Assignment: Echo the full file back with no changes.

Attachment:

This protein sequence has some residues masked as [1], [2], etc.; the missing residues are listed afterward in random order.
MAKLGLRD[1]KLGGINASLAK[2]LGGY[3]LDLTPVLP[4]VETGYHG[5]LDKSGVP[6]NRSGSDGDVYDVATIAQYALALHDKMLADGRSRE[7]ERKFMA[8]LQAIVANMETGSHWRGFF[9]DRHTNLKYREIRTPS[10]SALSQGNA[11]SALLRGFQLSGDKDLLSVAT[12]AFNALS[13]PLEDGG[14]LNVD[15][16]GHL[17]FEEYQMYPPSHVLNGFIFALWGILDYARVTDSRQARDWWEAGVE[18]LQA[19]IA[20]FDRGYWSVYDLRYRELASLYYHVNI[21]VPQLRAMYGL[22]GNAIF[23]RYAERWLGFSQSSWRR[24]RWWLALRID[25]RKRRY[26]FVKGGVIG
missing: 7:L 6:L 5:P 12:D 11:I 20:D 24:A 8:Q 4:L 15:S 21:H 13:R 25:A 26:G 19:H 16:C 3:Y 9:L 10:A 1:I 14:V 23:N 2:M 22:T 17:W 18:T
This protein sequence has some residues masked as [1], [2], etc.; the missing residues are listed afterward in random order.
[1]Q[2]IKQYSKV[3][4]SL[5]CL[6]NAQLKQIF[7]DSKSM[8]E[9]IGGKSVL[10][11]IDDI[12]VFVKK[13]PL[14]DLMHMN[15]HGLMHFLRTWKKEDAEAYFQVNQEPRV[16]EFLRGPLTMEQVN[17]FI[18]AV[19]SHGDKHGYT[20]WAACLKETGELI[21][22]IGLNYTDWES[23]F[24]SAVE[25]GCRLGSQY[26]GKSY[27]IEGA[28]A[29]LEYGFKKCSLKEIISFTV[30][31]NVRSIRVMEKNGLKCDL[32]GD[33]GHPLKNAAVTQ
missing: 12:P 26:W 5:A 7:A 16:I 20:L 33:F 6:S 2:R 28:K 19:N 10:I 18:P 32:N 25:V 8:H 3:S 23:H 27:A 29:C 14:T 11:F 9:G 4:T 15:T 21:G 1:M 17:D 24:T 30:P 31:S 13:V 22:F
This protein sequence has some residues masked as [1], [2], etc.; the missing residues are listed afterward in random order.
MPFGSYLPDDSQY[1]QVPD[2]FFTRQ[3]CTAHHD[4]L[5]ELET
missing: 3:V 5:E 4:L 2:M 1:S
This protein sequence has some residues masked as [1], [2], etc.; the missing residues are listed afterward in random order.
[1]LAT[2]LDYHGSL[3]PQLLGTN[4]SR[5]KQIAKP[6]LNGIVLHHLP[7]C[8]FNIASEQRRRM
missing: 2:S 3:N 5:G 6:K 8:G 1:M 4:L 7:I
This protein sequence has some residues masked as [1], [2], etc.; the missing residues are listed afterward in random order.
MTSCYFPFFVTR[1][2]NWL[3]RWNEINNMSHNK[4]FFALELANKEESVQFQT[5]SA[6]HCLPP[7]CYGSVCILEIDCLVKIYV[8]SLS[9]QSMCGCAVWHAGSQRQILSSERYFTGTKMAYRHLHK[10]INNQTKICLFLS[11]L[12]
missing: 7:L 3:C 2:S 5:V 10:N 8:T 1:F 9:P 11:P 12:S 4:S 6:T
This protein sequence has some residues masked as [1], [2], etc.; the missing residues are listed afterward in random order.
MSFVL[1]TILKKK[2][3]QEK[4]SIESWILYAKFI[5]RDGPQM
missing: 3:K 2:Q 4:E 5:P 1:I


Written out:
This protein sequence has some residues masked as [1], [2], etc.; the missing residues are listed afterward in random order.
MAKLGLRD[1]KLGGINASLAK[2]LGGY[3]LDLTPVLP[4]VETGYHG[5]LDKSGVP[6]NRSGSDGDVYDVATIAQYALALHDKMLADGRSRE[7]ERKFMA[8]LQAIVANMETGSHWRGFF[9]DRHTNLKYREIRTPS[10]SALSQGNA[11]SALLRGFQLSGDKDLLSVAT[12]AFNALS[13]PLEDGG[14]LNVD[15][16]GHL[17]FEEYQMYPPSHVLNGFIFALWGILDYARVTDSRQARDWWEAGVE[18]LQA[19]IA[20]FDRGYWSVYDLRYRELASLYYHVNI[21]VPQLRAMYGL[22]GNAIF[23]RYAERWLGFSQSSWRR[24]RWWLALRID[25]RKRRY[26]FVKGGVIG
missing: 7:L 6:L 5:P 12:D 11:I 20:D 24:A 8:Q 4:L 15:S 21:H 13:R 25:A 26:G 19:H 16:C 3:Y 9:L 10:A 1:I 14:V 23:N 2:M 22:T 17:W 18:T
This protein sequence has some residues masked as [1], [2], etc.; the missing residues are listed afterward in random order.
[1]Q[2]IKQYSKV[3][4]SL[5]CL[6]NAQLKQIF[7]DSKSM[8]E[9]IGGKSVL[10][11]IDDI[12]VFVKK[13]PL[14]DLMHMN[15]HGLMHFLRTWKKEDAEAYFQVNQEPRV[16]EFLRGPLTMEQVN[17]FI[18]AV[19]SHGDKHGYT[20]WAACLKETGELI[21][22]IGLNYTDWES[23]F[24]SAVE[25]GCRLGSQY[26]GKSY[27]IEGA[28]A[29]LEYGFKKCSLKEIISFTV[30][31]NVRSIRVMEKNGLKCDL[32]GD[33]GHPLKNAAVTQ
missing: 12:P 26:W 5:A 7:A 16:I 20:L 33:F 6:S 2:R 28:K 19:N 10:I 18:P 32:N 25:V 8:H 3:S 23:H 27:A 29:C 14:T 11:F 9:G 4:T 15:T 21:G 1:M 17:D 24:T 30:P 31:S 13:V 22:F
This protein sequence has some residues masked as [1], [2], etc.; the missing residues are listed afterward in random order.
MPFGSYLPDDSQY[1]QVPD[2]FFTRQ[3]CTAHHD[4]L[5]ELET
missing: 3:V 5:E 4:L 2:M 1:S
This protein sequence has some residues masked as [1], [2], etc.; the missing residues are listed afterward in random order.
[1]LAT[2]LDYHGSL[3]PQLLGTN[4]SR[5]KQIAKP[6]LNGIVLHHLP[7]C[8]FNIASEQRRRM
missing: 2:S 3:N 5:G 6:K 8:G 1:M 4:L 7:I
This protein sequence has some residues masked as [1], [2], etc.; the missing residues are listed afterward in random order.
MTSCYFPFFVTR[1][2]NWL[3]RWNEINNMSHNK[4]FFALELANKEESVQFQT[5]SA[6]HCLPP[7]CYGSVCILEIDCLVKIYV[8]SLS[9]QSMCGCAVWHAGSQRQILSSERYFTGTKMAYRHLHK[10]INNQTKICLFLS[11]L[12]
missing: 7:L 3:C 2:S 5:V 10:N 8:T 1:F 9:P 11:P 12:S 4:S 6:T
This protein sequence has some residues masked as [1], [2], etc.; the missing residues are listed afterward in random order.
MSFVL[1]TILKKK[2][3]QEK[4]SIESWILYAKFI[5]RDGPQM
missing: 3:K 2:Q 4:E 5:P 1:I